Tuesday, January 26, 2010

Filmmaker and painter Hugues de Montalembert was blinded in an attack in his home in New York in 1978. His memoir Invisible, is a meditation on what it means to see and be seen. In it he reveals his approach to life, and how he learned to navigate the streets of Manhattan and, soon after, Bali and Greenland, with confidence.

Event: Hugues de Montalembert will be speaking and signing books, and his film "Black Sun" will be screened
Thursday, January 28, at 6:30 pm
Alliance Francaise
55 East 59th Street
Tickets: $25

He'll also be speaking and signing books
Thursday, February 11, at 6:00 pm
The Lighthouse
111 East 59th Street


Hugues De Montalembert

Comments [3]

Christine L Unger from Long Island (right now)

I found Monsieur de Montalembert's interview very entertaining. As a sighted person listening to his views, I can understand the importance of organization to a blind person. Organization is so important for me to get through my day. Also, at first I thought he might be somewhat pompous as he prefaced almost every answer with "This is very interesting....." but, then I realized he was right, he is very interesting. In addition, since I could listen to him, but not see I found myself trying to picture him based on my own imagination and the details on the radio. **Also I love NPR, it reminds me of 60 minutes theory "Tell me a Story" **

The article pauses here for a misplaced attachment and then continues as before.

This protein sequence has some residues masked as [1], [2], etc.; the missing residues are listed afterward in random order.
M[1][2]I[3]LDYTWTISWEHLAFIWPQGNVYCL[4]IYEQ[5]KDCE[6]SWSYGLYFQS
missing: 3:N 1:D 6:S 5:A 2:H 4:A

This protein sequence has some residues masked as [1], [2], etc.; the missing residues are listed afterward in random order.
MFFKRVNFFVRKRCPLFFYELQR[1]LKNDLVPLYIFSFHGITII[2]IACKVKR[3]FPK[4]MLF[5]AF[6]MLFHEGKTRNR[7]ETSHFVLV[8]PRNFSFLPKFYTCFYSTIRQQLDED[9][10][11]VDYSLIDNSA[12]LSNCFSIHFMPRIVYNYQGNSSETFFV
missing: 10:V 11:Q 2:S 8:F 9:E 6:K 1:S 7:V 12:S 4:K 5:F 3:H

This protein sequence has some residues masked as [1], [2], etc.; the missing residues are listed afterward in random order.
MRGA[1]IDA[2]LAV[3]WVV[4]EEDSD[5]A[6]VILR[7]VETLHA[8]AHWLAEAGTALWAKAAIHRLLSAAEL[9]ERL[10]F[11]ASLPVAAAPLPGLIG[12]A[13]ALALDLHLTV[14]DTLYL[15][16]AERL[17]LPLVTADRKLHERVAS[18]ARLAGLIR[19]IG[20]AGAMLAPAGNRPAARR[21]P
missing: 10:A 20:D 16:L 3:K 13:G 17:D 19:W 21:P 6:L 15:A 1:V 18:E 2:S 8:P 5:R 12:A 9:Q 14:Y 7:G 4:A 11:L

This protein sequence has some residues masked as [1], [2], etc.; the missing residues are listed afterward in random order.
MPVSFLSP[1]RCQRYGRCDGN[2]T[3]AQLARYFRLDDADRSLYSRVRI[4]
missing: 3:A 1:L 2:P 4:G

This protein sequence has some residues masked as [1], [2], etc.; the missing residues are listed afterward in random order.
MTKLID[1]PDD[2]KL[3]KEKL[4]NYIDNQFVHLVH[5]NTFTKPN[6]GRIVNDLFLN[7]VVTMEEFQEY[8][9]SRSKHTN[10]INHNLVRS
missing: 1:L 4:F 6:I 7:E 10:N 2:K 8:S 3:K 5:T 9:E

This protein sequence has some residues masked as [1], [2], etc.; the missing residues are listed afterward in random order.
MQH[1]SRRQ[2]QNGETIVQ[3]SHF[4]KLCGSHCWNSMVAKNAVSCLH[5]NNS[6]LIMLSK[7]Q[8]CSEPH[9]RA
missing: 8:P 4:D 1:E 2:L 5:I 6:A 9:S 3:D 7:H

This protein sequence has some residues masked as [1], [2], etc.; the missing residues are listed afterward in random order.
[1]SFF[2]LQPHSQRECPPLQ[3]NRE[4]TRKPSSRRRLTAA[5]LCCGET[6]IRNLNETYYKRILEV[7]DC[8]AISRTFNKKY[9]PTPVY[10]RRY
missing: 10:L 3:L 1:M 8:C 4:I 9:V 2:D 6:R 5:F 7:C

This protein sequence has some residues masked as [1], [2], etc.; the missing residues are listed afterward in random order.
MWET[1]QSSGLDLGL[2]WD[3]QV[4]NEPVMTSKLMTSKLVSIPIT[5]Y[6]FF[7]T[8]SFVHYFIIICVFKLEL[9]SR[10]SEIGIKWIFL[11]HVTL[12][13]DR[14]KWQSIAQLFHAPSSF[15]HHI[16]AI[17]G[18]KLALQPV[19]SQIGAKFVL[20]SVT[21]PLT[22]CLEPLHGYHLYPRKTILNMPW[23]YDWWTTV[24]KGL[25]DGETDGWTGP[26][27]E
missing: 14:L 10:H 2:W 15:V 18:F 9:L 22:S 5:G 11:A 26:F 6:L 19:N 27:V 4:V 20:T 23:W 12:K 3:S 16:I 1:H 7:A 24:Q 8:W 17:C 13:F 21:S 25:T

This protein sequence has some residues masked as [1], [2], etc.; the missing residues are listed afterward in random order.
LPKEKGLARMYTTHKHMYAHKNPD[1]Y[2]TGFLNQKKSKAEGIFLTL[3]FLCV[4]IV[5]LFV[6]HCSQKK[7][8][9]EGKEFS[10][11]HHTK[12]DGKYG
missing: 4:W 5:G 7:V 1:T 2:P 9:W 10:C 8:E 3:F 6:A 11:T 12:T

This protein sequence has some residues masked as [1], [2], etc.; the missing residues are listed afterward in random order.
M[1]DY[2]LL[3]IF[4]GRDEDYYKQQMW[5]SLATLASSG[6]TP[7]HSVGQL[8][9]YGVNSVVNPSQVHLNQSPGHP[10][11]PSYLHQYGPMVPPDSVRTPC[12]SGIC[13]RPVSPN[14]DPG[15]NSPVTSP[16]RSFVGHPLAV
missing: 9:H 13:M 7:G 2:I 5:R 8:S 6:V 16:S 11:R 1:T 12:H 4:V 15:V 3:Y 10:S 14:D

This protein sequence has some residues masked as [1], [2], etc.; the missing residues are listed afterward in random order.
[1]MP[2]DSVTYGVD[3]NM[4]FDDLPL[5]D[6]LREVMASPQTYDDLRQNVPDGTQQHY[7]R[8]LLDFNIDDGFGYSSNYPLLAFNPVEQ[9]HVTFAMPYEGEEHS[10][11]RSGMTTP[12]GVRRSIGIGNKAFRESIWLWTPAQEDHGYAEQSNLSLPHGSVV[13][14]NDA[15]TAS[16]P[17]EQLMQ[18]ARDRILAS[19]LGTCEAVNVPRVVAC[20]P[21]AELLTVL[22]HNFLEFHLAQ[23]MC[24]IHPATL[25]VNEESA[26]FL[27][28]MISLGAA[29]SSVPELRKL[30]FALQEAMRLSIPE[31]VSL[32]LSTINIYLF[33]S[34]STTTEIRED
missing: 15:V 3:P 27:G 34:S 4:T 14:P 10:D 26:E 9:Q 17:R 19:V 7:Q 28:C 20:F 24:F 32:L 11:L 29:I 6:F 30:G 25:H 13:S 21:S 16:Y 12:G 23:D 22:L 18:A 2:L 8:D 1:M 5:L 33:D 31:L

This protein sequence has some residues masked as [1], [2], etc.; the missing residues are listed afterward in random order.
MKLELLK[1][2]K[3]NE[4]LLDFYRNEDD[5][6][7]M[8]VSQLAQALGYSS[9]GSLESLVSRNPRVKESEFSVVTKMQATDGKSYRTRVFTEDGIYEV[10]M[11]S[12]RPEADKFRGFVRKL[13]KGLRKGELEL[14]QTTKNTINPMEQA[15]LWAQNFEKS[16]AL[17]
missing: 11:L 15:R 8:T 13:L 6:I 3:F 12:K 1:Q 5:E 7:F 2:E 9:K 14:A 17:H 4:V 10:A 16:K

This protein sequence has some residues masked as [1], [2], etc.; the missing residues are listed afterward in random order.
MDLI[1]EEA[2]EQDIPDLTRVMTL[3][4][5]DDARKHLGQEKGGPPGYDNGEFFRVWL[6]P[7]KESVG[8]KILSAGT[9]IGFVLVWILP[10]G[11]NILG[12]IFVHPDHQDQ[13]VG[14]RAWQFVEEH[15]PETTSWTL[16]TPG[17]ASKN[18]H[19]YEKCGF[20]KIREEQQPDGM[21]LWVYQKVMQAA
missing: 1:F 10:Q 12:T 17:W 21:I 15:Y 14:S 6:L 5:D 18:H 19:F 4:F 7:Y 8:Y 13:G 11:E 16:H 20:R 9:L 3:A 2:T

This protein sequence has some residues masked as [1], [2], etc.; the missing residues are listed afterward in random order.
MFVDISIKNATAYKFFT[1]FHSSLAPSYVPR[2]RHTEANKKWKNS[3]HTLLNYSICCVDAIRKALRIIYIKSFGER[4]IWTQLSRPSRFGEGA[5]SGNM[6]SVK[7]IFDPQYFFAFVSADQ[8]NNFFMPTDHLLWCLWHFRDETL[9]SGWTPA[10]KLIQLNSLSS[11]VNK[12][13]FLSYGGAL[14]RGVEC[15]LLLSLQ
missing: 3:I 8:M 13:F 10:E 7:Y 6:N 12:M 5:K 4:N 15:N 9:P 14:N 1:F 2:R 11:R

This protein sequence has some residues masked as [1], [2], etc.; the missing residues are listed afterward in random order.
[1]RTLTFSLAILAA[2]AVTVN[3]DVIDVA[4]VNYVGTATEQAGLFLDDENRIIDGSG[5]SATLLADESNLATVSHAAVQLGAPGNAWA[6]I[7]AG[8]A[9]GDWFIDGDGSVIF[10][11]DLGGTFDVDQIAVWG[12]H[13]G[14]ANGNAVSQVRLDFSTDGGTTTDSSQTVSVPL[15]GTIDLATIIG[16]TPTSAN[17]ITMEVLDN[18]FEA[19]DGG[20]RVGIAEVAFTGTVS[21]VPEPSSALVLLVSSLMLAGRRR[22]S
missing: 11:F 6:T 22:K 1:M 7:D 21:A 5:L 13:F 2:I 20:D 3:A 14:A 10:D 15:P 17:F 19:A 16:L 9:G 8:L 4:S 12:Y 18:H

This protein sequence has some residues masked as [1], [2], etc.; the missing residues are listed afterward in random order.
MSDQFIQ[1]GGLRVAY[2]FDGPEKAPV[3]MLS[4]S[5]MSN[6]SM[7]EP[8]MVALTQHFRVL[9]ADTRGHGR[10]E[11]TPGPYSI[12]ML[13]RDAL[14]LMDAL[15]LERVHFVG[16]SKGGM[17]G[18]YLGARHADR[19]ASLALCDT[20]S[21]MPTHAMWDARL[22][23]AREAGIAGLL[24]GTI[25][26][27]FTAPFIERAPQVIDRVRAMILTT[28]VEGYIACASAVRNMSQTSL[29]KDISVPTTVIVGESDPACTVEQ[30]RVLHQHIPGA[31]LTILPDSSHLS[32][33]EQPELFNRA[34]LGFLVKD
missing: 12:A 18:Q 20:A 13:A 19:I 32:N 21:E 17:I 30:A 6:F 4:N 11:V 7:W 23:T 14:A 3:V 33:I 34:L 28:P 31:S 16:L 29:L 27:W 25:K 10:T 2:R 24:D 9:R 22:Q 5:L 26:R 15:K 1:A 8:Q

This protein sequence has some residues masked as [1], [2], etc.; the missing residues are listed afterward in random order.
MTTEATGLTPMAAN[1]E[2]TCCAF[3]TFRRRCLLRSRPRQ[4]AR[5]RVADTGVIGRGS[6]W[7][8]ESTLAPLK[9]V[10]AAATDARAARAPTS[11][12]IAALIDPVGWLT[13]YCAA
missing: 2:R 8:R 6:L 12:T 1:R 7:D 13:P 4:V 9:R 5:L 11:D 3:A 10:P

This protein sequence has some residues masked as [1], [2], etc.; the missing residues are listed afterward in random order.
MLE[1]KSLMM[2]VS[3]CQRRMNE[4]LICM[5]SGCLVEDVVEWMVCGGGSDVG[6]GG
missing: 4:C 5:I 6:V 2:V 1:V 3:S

Jan. 26 2010 07:34 PM
Elayne from Stamford, CT

I lost my sight at the age of 37 from an misdiagnosed, mistreated case of Lyme Disease. I have recovered some of my sight after being treated aggressively. For the time that I was blind (about 2 years) I was in a different world, an inner world. I hated it at the time, but I value and treasure that experience now. Sometimes I even miss that world. I look forward to reading "Invisible" very soon.

Jan. 26 2010 01:59 PM
thatgirlinnewyork from manhattan

monsieur de montalembert is incredibly inspiring! thank you for interviewing this man of incredible substance and courage.

Jan. 26 2010 01:59 PM

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